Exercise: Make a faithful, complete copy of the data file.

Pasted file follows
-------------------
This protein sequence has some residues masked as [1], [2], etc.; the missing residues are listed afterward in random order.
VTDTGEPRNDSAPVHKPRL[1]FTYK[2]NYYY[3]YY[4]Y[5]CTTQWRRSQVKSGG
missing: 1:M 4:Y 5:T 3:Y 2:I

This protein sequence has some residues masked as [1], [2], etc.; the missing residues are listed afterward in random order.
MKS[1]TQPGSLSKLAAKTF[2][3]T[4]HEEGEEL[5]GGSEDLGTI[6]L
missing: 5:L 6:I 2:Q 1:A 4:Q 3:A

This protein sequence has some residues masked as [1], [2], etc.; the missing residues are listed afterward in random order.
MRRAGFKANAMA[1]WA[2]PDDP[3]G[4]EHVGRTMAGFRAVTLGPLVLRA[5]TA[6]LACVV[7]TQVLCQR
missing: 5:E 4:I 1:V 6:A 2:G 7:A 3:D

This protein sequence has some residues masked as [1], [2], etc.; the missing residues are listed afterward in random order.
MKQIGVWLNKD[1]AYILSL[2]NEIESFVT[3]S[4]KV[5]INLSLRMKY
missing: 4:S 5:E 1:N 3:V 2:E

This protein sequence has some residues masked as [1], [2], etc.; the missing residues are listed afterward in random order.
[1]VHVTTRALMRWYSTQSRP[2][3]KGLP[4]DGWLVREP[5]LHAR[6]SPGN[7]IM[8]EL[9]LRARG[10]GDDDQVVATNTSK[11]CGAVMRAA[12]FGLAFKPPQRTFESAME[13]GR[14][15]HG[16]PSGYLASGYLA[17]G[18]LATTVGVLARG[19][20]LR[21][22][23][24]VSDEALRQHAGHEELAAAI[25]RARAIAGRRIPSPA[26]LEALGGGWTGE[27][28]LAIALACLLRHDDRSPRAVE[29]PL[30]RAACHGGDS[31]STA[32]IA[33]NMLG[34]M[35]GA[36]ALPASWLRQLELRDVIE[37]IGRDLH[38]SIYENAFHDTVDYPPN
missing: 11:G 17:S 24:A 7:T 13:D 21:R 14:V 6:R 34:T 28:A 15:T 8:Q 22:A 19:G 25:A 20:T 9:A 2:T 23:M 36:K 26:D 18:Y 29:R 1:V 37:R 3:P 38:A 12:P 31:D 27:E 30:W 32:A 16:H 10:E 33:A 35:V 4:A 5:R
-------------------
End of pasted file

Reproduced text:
This protein sequence has some residues masked as [1], [2], etc.; the missing residues are listed afterward in random order.
VTDTGEPRNDSAPVHKPRL[1]FTYK[2]NYYY[3]YY[4]Y[5]CTTQWRRSQVKSGG
missing: 1:M 4:Y 5:T 3:Y 2:I

This protein sequence has some residues masked as [1], [2], etc.; the missing residues are listed afterward in random order.
MKS[1]TQPGSLSKLAAKTF[2][3]T[4]HEEGEEL[5]GGSEDLGTI[6]L
missing: 5:L 6:I 2:Q 1:A 4:Q 3:A

This protein sequence has some residues masked as [1], [2], etc.; the missing residues are listed afterward in random order.
MRRAGFKANAMA[1]WA[2]PDDP[3]G[4]EHVGRTMAGFRAVTLGPLVLRA[5]TA[6]LACVV[7]TQVLCQR
missing: 5:E 4:I 1:V 6:A 2:G 7:A 3:D

This protein sequence has some residues masked as [1], [2], etc.; the missing residues are listed afterward in random order.
MKQIGVWLNKD[1]AYILSL[2]NEIESFVT[3]S[4]KV[5]INLSLRMKY
missing: 4:S 5:E 1:N 3:V 2:E

This protein sequence has some residues masked as [1], [2], etc.; the missing residues are listed afterward in random order.
[1]VHVTTRALMRWYSTQSRP[2][3]KGLP[4]DGWLVREP[5]LHAR[6]SPGN[7]IM[8]EL[9]LRARG[10]GDDDQVVATNTSK[11]CGAVMRAA[12]FGLAFKPPQRTFESAME[13]GR[14][15]HG[16]PSGYLASGYLA[17]G[18]LATTVGVLARG[19][20]LR[21][22][23][24]VSDEALRQHAGHEELAAAI[25]RARAIAGRRIPSPA[26]LEALGGGWTGE[27][28]LAIALACLLRHDDRSPRAVE[29]PL[30]RAACHGGDS[31]STA[32]IA[33]NMLG[34]M[35]GA[36]ALPASWLRQLELRDVIE[37]IGRDLH[38]SIYENAFHDTVDYPPN
missing: 11:G 17:S 24:A 7:T 13:D 21:R 14:V 6:R 34:T 28:A 15:T 8:Q 22:A 19:G 25:A 20:T 9:A 2:T 23:M 36:K 26:D 18:Y 29:R 1:V 37:R 3:P 38:A 12:P 31:D 27:E 30:W 32:A 16:H 10:E 33:A 35:V 4:A 5:R